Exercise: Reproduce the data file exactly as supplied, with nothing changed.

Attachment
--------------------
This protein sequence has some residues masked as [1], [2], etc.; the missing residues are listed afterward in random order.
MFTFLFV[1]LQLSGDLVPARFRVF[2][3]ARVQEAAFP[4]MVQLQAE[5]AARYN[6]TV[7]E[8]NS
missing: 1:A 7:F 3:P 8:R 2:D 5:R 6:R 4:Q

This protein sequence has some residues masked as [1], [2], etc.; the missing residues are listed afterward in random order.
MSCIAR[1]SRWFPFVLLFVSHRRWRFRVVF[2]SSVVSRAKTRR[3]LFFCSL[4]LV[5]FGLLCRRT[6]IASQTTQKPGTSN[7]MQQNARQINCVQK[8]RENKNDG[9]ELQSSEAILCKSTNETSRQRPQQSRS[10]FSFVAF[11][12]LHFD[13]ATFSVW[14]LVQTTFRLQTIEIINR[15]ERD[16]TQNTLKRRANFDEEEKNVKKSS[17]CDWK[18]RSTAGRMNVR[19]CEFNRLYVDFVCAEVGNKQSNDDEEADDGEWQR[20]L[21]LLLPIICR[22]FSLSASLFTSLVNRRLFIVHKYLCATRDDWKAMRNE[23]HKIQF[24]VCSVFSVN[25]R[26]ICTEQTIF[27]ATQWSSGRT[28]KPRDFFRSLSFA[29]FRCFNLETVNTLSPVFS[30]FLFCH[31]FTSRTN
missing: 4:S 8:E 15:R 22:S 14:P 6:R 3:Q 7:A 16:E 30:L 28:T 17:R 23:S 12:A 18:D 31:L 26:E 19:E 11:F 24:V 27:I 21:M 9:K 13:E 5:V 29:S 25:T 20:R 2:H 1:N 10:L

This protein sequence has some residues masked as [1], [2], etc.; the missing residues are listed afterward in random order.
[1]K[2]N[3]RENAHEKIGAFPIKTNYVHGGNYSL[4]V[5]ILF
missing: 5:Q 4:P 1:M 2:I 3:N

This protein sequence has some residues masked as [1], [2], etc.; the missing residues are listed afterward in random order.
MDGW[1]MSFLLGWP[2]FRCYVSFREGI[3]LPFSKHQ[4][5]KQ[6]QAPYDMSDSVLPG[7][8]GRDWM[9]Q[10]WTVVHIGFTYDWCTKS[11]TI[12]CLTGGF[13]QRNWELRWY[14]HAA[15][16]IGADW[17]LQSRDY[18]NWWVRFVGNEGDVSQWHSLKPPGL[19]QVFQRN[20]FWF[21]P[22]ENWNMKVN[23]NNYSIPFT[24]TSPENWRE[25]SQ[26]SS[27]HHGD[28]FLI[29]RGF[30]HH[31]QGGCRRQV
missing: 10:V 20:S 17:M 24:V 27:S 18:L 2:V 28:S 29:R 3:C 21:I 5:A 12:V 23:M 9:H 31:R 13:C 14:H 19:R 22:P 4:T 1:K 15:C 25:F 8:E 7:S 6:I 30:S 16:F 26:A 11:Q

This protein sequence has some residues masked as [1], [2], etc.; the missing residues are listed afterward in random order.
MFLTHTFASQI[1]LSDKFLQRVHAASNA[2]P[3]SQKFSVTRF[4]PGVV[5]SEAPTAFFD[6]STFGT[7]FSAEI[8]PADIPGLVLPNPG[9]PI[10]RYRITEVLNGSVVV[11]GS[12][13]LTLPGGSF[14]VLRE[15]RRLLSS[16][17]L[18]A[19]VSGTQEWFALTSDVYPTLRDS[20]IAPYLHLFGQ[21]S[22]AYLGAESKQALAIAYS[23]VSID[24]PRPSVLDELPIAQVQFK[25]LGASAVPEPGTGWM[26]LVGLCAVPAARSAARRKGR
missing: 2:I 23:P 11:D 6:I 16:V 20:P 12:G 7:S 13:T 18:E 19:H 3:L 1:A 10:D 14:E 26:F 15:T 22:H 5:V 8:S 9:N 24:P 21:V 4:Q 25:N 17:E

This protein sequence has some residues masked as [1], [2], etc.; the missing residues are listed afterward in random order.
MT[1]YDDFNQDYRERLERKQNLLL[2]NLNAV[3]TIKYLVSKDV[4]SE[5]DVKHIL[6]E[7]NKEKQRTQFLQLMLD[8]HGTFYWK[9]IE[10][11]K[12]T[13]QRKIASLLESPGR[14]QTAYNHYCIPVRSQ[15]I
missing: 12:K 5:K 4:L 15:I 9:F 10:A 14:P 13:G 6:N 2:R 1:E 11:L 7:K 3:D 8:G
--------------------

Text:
This protein sequence has some residues masked as [1], [2], etc.; the missing residues are listed afterward in random order.
MFTFLFV[1]LQLSGDLVPARFRVF[2][3]ARVQEAAFP[4]MVQLQAE[5]AARYN[6]TV[7]E[8]NS
missing: 1:A 7:F 3:P 8:R 2:D 5:R 6:R 4:Q

This protein sequence has some residues masked as [1], [2], etc.; the missing residues are listed afterward in random order.
MSCIAR[1]SRWFPFVLLFVSHRRWRFRVVF[2]SSVVSRAKTRR[3]LFFCSL[4]LV[5]FGLLCRRT[6]IASQTTQKPGTSN[7]MQQNARQINCVQK[8]RENKNDG[9]ELQSSEAILCKSTNETSRQRPQQSRS[10]FSFVAF[11][12]LHFD[13]ATFSVW[14]LVQTTFRLQTIEIINR[15]ERD[16]TQNTLKRRANFDEEEKNVKKSS[17]CDWK[18]RSTAGRMNVR[19]CEFNRLYVDFVCAEVGNKQSNDDEEADDGEWQR[20]L[21]LLLPIICR[22]FSLSASLFTSLVNRRLFIVHKYLCATRDDWKAMRNE[23]HKIQF[24]VCSVFSVN[25]R[26]ICTEQTIF[27]ATQWSSGRT[28]KPRDFFRSLSFA[29]FRCFNLETVNTLSPVFS[30]FLFCH[31]FTSRTN
missing: 4:S 8:E 15:R 22:S 14:P 6:R 3:Q 7:A 16:E 30:L 28:T 17:R 23:S 12:A 18:D 31:L 26:E 19:E 11:F 24:V 27:I 21:M 9:K 13:E 5:V 29:S 25:T 20:R 2:H 1:N 10:L

This protein sequence has some residues masked as [1], [2], etc.; the missing residues are listed afterward in random order.
[1]K[2]N[3]RENAHEKIGAFPIKTNYVHGGNYSL[4]V[5]ILF
missing: 5:Q 4:P 1:M 2:I 3:N

This protein sequence has some residues masked as [1], [2], etc.; the missing residues are listed afterward in random order.
MDGW[1]MSFLLGWP[2]FRCYVSFREGI[3]LPFSKHQ[4][5]KQ[6]QAPYDMSDSVLPG[7][8]GRDWM[9]Q[10]WTVVHIGFTYDWCTKS[11]TI[12]CLTGGF[13]QRNWELRWY[14]HAA[15][16]IGADW[17]LQSRDY[18]NWWVRFVGNEGDVSQWHSLKPPGL[19]QVFQRN[20]FWF[21]P[22]ENWNMKVN[23]NNYSIPFT[24]TSPENWRE[25]SQ[26]SS[27]HHGD[28]FLI[29]RGF[30]HH[31]QGGCRRQV
missing: 10:V 20:S 17:M 24:V 27:S 18:L 2:V 28:S 29:R 3:C 21:I 5:A 12:V 23:M 9:H 31:R 13:C 14:H 19:R 22:P 4:T 1:K 15:C 25:F 8:E 7:S 6:I 30:S 16:F 26:A 11:Q

This protein sequence has some residues masked as [1], [2], etc.; the missing residues are listed afterward in random order.
MFLTHTFASQI[1]LSDKFLQRVHAASNA[2]P[3]SQKFSVTRF[4]PGVV[5]SEAPTAFFD[6]STFGT[7]FSAEI[8]PADIPGLVLPNPG[9]PI[10]RYRITEVLNGSVVV[11]GS[12][13]LTLPGGSF[14]VLRE[15]RRLLSS[16][17]L[18]A[19]VSGTQEWFALTSDVYPTLRDS[20]IAPYLHLFGQ[21]S[22]AYLGAESKQALAIAYS[23]VSID[24]PRPSVLDELPIAQVQFK[25]LGASAVPEPGTGWM[26]LVGLCAVPAARSAARRKGR
missing: 2:I 23:P 11:D 6:I 16:V 20:P 12:G 7:S 13:T 18:E 19:H 3:L 1:A 10:D 14:E 26:F 15:T 22:H 5:V 8:S 9:N 24:P 21:V 4:Q 25:N 17:E

This protein sequence has some residues masked as [1], [2], etc.; the missing residues are listed afterward in random order.
MT[1]YDDFNQDYRERLERKQNLLL[2]NLNAV[3]TIKYLVSKDV[4]SE[5]DVKHIL[6]E[7]NKEKQRTQFLQLMLD[8]HGTFYWK[9]IE[10][11]K[12]T[13]QRKIASLLESPGR[14]QTAYNHYCIPVRSQ[15]I
missing: 12:K 5:K 4:L 15:I 9:F 10:A 14:P 13:G 6:N 2:R 1:E 11:L 7:K 3:D 8:G